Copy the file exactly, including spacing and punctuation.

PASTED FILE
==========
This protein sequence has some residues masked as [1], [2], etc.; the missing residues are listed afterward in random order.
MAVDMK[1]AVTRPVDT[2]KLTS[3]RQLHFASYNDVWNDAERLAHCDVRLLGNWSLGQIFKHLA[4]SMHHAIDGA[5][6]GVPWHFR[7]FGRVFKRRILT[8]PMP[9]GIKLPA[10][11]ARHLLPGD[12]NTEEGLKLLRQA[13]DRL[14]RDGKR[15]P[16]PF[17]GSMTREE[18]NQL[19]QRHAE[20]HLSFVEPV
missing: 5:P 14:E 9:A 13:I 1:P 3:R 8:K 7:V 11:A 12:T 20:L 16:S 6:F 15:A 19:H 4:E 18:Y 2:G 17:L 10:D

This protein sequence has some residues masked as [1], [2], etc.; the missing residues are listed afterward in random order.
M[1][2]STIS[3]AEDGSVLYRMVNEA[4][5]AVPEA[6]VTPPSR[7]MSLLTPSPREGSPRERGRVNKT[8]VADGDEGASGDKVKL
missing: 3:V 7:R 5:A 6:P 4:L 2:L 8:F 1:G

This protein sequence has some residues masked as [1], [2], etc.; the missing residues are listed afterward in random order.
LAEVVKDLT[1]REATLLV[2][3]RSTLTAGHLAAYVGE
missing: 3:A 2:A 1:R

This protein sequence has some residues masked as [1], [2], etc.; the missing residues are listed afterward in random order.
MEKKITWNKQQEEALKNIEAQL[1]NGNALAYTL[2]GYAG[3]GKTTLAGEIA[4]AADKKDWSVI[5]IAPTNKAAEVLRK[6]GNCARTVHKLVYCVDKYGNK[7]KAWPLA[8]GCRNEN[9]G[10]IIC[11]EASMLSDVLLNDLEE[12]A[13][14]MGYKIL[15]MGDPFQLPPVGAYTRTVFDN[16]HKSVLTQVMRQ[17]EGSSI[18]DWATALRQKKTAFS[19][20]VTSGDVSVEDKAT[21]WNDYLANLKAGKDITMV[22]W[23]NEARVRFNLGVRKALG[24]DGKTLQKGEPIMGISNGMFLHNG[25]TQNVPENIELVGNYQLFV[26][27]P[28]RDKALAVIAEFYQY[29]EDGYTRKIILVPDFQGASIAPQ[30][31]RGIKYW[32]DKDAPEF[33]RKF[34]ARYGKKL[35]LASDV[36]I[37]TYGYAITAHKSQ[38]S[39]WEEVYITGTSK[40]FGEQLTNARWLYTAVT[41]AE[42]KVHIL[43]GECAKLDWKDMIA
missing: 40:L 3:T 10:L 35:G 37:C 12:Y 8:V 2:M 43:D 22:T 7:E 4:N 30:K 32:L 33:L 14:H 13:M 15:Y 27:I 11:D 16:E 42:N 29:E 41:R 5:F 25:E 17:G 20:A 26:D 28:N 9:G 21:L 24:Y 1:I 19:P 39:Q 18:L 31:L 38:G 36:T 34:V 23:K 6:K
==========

This protein sequence has some residues masked as [1], [2], etc.; the missing residues are listed afterward in random order.
MAVDMK[1]AVTRPVDT[2]KLTS[3]RQLHFASYNDVWNDAERLAHCDVRLLGNWSLGQIFKHLA[4]SMHHAIDGA[5][6]GVPWHFR[7]FGRVFKRRILT[8]PMP[9]GIKLPA[10][11]ARHLLPGD[12]NTEEGLKLLRQA[13]DRL[14]RDGKR[15]P[16]PF[17]GSMTREE[18]NQL[19]QRHAE[20]HLSFVEPV
missing: 5:P 14:E 9:A 13:I 1:P 3:R 8:K 7:V 11:A 12:T 20:L 16:S 6:F 15:A 19:H 4:E 18:Y 2:G 17:L 10:D

This protein sequence has some residues masked as [1], [2], etc.; the missing residues are listed afterward in random order.
M[1][2]STIS[3]AEDGSVLYRMVNEA[4][5]AVPEA[6]VTPPSR[7]MSLLTPSPREGSPRERGRVNKT[8]VADGDEGASGDKVKL
missing: 3:V 7:R 5:A 6:P 4:L 2:L 8:F 1:G

This protein sequence has some residues masked as [1], [2], etc.; the missing residues are listed afterward in random order.
LAEVVKDLT[1]REATLLV[2][3]RSTLTAGHLAAYVGE
missing: 3:A 2:A 1:R

This protein sequence has some residues masked as [1], [2], etc.; the missing residues are listed afterward in random order.
MEKKITWNKQQEEALKNIEAQL[1]NGNALAYTL[2]GYAG[3]GKTTLAGEIA[4]AADKKDWSVI[5]IAPTNKAAEVLRK[6]GNCARTVHKLVYCVDKYGNK[7]KAWPLA[8]GCRNEN[9]G[10]IIC[11]EASMLSDVLLNDLEE[12]A[13][14]MGYKIL[15]MGDPFQLPPVGAYTRTVFDN[16]HKSVLTQVMRQ[17]EGSSI[18]DWATALRQKKTAFS[19][20]VTSGDVSVEDKAT[21]WNDYLANLKAGKDITMV[22]W[23]NEARVRFNLGVRKALG[24]DGKTLQKGEPIMGISNGMFLHNG[25]TQNVPENIELVGNYQLFV[26][27]P[28]RDKALAVIAEFYQY[29]EDGYTRKIILVPDFQGASIAPQ[30][31]RGIKYW[32]DKDAPEF[33]RKF[34]ARYGKKL[35]LASDV[36]I[37]TYGYAITAHKSQ[38]S[39]WEEVYITGTSK[40]FGEQLTNARWLYTAVT[41]AE[42]KVHIL[43]GECAKLDWKDMIA
missing: 40:L 3:T 10:L 35:G 37:C 12:Y 8:V 2:M 43:D 22:T 7:E 4:N 30:K 32:L 33:L 14:H 13:M 15:Y 27:I 11:D 16:E 42:N 29:E 41:R 5:F 25:E 17:G 20:A 26:D 28:N 9:G 21:L 24:Y 1:I 19:P 39:Q 18:L 31:L 38:G 36:T 34:V 23:K 6:K